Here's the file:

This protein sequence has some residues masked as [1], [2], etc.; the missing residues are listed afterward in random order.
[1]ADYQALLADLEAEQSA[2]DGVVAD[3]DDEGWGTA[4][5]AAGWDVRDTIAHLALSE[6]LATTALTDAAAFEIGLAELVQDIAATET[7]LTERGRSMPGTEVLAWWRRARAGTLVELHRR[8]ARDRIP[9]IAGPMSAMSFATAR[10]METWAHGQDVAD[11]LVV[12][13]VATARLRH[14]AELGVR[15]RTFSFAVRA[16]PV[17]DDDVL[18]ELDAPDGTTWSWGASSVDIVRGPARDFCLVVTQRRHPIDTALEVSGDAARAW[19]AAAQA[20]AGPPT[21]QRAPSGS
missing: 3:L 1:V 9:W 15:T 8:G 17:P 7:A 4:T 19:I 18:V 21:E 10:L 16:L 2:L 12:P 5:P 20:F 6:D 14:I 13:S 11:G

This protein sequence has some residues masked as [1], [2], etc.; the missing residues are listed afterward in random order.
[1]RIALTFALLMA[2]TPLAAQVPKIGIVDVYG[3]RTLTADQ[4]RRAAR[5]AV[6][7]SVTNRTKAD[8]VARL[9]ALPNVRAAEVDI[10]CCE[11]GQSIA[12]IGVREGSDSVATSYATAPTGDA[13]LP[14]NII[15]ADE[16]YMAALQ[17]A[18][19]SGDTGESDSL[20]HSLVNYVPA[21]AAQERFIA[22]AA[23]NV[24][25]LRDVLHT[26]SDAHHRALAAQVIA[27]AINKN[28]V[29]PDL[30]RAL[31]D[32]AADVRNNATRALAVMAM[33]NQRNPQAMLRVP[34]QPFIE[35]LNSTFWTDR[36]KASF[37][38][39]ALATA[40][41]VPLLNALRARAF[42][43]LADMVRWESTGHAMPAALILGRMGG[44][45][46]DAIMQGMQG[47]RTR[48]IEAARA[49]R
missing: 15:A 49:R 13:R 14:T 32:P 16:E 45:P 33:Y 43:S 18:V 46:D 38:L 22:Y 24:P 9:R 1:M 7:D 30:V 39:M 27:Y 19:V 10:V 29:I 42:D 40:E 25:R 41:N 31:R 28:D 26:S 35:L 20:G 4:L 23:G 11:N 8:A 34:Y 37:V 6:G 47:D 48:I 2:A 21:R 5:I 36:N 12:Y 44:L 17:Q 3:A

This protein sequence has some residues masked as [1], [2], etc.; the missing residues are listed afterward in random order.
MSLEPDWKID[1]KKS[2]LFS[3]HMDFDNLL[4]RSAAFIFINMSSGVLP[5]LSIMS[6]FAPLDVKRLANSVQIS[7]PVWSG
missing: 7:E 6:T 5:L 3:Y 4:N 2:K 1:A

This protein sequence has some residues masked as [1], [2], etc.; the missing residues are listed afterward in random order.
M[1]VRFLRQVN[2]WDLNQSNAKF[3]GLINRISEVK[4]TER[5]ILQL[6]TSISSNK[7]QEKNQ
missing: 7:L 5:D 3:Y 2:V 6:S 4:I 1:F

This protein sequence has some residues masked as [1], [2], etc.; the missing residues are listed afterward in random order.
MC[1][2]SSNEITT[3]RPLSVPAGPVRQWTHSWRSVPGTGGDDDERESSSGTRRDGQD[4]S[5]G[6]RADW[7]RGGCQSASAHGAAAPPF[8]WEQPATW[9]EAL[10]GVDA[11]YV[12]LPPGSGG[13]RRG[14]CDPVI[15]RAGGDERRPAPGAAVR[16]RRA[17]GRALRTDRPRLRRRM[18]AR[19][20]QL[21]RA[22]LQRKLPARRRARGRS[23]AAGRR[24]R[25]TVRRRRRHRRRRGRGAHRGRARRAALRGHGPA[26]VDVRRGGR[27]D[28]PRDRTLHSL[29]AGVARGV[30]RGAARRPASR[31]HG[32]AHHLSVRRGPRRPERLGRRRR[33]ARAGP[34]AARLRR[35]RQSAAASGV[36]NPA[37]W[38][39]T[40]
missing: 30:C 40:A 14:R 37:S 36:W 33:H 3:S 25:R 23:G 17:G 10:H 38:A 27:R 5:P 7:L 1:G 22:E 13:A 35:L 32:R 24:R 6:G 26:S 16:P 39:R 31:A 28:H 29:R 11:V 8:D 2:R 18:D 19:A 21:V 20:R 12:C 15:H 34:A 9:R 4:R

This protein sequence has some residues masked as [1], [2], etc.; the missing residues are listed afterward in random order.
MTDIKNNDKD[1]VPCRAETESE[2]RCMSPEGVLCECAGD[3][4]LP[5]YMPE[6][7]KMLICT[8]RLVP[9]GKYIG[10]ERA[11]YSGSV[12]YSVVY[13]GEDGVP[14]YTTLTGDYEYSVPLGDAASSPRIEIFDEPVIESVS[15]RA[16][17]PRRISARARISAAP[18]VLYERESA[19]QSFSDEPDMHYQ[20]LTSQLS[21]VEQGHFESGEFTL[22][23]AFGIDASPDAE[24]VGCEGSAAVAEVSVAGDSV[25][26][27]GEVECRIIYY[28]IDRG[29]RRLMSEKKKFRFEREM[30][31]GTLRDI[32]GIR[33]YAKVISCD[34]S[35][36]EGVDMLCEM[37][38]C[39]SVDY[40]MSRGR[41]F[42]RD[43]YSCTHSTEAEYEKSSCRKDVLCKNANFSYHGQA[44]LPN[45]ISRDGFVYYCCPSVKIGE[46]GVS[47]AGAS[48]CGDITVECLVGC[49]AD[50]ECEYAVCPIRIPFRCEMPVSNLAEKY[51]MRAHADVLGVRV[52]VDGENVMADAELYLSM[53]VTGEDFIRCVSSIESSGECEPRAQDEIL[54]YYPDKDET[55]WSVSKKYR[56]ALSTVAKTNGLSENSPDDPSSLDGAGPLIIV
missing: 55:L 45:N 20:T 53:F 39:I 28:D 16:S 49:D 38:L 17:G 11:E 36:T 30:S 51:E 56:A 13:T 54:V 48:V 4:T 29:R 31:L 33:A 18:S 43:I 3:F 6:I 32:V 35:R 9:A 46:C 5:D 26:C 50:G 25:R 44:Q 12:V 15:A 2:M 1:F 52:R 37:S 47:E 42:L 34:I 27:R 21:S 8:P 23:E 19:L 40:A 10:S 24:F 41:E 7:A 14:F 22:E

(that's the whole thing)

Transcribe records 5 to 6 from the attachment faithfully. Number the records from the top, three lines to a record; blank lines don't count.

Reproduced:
This protein sequence has some residues masked as [1], [2], etc.; the missing residues are listed afterward in random order.
MC[1][2]SSNEITT[3]RPLSVPAGPVRQWTHSWRSVPGTGGDDDERESSSGTRRDGQD[4]S[5]G[6]RADW[7]RGGCQSASAHGAAAPPF[8]WEQPATW[9]EAL[10]GVDA[11]YV[12]LPPGSGG[13]RRG[14]CDPVI[15]RAGGDERRPAPGAAVR[16]RRA[17]GRALRTDRPRLRRRM[18]AR[19][20]QL[21]RA[22]LQRKLPARRRARGRS[23]AAGRR[24]R[25]TVRRRRRHRRRRGRGAHRGRARRAALRGHGPA[26]VDVRRGGR[27]D[28]PRDRTLHSL[29]AGVARGV[30]RGAARRPASR[31]HG[32]AHHLSVRRGPRRPERLGRRRR[33]ARAGP[34]AARLRR[35]RQSAAASGV[36]NPA[37]W[38][39]T[40]
missing: 30:C 40:A 14:R 37:S 36:W 33:H 3:S 25:R 23:G 17:G 10:H 38:A 27:R 5:P 7:L 1:G 22:E 13:A 35:L 32:R 24:R 6:G 26:S 16:P 39:R 31:A 28:H 29:R 11:V 8:D 2:R 18:D 19:A 21:V 20:R 12:C 15:H 34:A 9:R 4:R

This protein sequence has some residues masked as [1], [2], etc.; the missing residues are listed afterward in random order.
MTDIKNNDKD[1]VPCRAETESE[2]RCMSPEGVLCECAGD[3][4]LP[5]YMPE[6][7]KMLICT[8]RLVP[9]GKYIG[10]ERA[11]YSGSV[12]YSVVY[13]GEDGVP[14]YTTLTGDYEYSVPLGDAASSPRIEIFDEPVIESVS[15]RA[16][17]PRRISARARISAAP[18]VLYERESA[19]QSFSDEPDMHYQ[20]LTSQLS[21]VEQGHFESGEFTL[22][23]AFGIDASPDAE[24]VGCEGSAAVAEVSVAGDSV[25][26][27]GEVECRIIYY[28]IDRG[29]RRLMSEKKKFRFEREM[30][31]GTLRDI[32]GIR[33]YAKVISCD[34]S[35][36]EGVDMLCEM[37][38]C[39]SVDY[40]MSRGR[41]F[42]RD[43]YSCTHSTEAEYEKSSCRKDVLCKNANFSYHGQA[44]LPN[45]ISRDGFVYYCCPSVKIGE[46]GVS[47]AGAS[48]CGDITVECLVGC[49]AD[50]ECEYAVCPIRIPFRCEMPVSNLAEKY[51]MRAHADVLGVRV[52]VDGENVMADAELYLSM[53]VTGEDFIRCVSSIESSGECEPRAQDEIL[54]YYPDKDET[55]WSVSKKYR[56]ALSTVAKTNGLSENSPDDPSSLDGAGPLIIV
missing: 55:L 45:N 20:T 53:F 39:I 28:D 16:S 49:D 38:L 17:G 11:E 36:T 30:S 51:E 56:A 13:T 54:V 48:V 4:T 29:R 31:L 33:A 18:S 43:I 3:F 6:I 32:V 35:R 9:A 46:C 5:D 26:C 50:G 25:R 44:Q 12:V 15:A 2:M 1:F 52:R 37:S 47:E 42:L 34:I 27:R 21:S 8:P 23:E 19:L 40:A 10:S 24:F 41:E 7:A 14:F 22:E